Saturday, 30 July 2011

1940s Turban Headpiece Tutorial

This is a great vintage way to cover up a hairdo that's past its best or a head full of rollers or pincurls while they dry! I was inspired by the Carmen Miranda look while creating this turban.

My head full of rollers! You can of course just do this style on tied or pinned up hair, and it'll work with or without a fringe (bangs).

Take a large scarf or square of fabric, mine was about 30", and fold it diagonally into a triangle. Place it so the long side is at your neckline, scoop forward covering your hair and tie the long ends at the front of your head as pictured, over rather than behind the ears, tucking the sides in as you tie.

Fold the point to the back of your head, and push in a couple of bobby pins to secure it in position to your hair. Double knot the long ends over the top, or the turban will work loose over time.

Take a long scarf, fold it in half, then fold into an 's' shape as pictured. Grasp all layers of the 's' at the centre.

Place the folded second scarf on top of the knot of the first scarf, and knot again to secure it.

Fluff and fan out the folded looped sections of the second scarf.

Bring the back point and loose ends of the first scarf up, tucking them in wherever you think looks best, I used the black ends to create more loops to contrast with the green.

Arrange the loops however you like, and add a flower or fruit clip or jewelled brooch for extra 40s flair! For an authentic 40s look, contrasting plain coloured scarves or a plain one mixed with a wartime or floral print would look great.

Tuesday, 26 July 2011

Queen of Hearts

I've been working on a couple of fabulous made-to-order hats for bridal customers recently. This design is for the bride to wear at her wedding reception, and is based on the scene in Disney's Alice in Wonderland where the cards are painting all the white roses in the Queen's garden with red paint, lest they lose their heads!

I popped it on to model the design, and was rather enamoured of it. It's a red satin heart-shaped pillbox style embellished with hand painted roses, foliage, playing cards and paintbrushes. By the way, this is what my hair looks like if it is allowed to dry naturally - a cross between Doc Brown from 'Back to the Future' and some outcast from A Flock of Seagulls.

Saturday, 23 July 2011

Holiday Sale!

I'm heading to Rebellion Punk Festival on the 4th of August, and need some extra funds. This is the only holiday we ever take, so support us on our trip to smelly old Blackpool by buying one of my glorious designs with 15% off! Sale starts at 6.30pm BST tonight.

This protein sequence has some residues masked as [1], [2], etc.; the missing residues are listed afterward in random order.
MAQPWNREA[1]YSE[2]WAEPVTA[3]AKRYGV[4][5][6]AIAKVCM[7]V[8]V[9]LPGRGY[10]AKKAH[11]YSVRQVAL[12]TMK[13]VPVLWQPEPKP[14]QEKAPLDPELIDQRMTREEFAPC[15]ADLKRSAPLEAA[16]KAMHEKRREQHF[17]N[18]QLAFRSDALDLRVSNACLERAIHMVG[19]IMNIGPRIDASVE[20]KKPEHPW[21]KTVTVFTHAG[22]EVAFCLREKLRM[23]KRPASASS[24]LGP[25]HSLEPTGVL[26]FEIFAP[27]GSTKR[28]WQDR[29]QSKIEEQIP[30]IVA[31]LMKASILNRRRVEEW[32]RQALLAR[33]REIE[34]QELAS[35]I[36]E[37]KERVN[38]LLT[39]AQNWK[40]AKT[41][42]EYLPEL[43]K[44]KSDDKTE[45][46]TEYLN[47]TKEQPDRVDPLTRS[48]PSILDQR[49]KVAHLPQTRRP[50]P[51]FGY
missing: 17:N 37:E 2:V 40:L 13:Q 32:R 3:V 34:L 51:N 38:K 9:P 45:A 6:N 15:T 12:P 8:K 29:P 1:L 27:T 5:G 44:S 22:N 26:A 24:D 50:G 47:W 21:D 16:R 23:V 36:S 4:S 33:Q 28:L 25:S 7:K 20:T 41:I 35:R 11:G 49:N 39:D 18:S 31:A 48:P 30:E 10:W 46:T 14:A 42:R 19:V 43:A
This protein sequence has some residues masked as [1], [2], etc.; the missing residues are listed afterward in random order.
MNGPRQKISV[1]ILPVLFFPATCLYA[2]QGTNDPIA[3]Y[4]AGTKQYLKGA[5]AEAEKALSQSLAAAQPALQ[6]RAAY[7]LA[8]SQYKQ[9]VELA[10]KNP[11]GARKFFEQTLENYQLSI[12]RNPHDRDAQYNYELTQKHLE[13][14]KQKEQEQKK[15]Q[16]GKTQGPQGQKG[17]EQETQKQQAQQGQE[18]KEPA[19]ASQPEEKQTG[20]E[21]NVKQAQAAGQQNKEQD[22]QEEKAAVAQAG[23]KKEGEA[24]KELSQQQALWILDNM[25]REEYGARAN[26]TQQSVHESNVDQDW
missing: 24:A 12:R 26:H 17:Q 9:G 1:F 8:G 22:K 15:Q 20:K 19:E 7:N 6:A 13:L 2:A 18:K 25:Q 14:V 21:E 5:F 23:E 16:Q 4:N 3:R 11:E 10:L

Kalandra Jane Designs eBay Shop Here! All these beauties and many more are in the sale. You can also 'like' my business page on facebook!

Thursday, 7 July 2011

Art Deco Beauties

When I first moved into my flat, there were three framed prints in the hallway waiting to be thrown out. I saved them, of course, and they have languished in a corner ever since. During a cleaning frenzy the other day, I decided to take a closer look at them. One of the frames is coming apart a little, so I managed to take a peek beneath the backing paper.

The pictures are artwork prints given away by the Pompeian Beauty Company, and date from 1924! The glass needs a good clean, I think they'll look considerably brighter once they've had a good polish as I suspect the yellowish cast is nicotine staining on the surface - hopefully the paper itself has been protected by the sealed frames.

One of the prints sold on eBay this week for £34.49 (here), as you can see it has the Pompeian Beauty logo at the bottom with the artist's name, Gene Pressler. This part is cut off on my prints, obviously whoever framed them didn't like the branding on there so cut it off rather than folding it under, which is unfortunate.

Information on the company is fairly scarce online, but I came across this small article on Massage Magazine's website, about the history of Pompeian massage cream which has a little of the company's history. Though much of the available information relates to the brand's Canadian roots, it was in fact an international company, with its British headquarters in Leeds.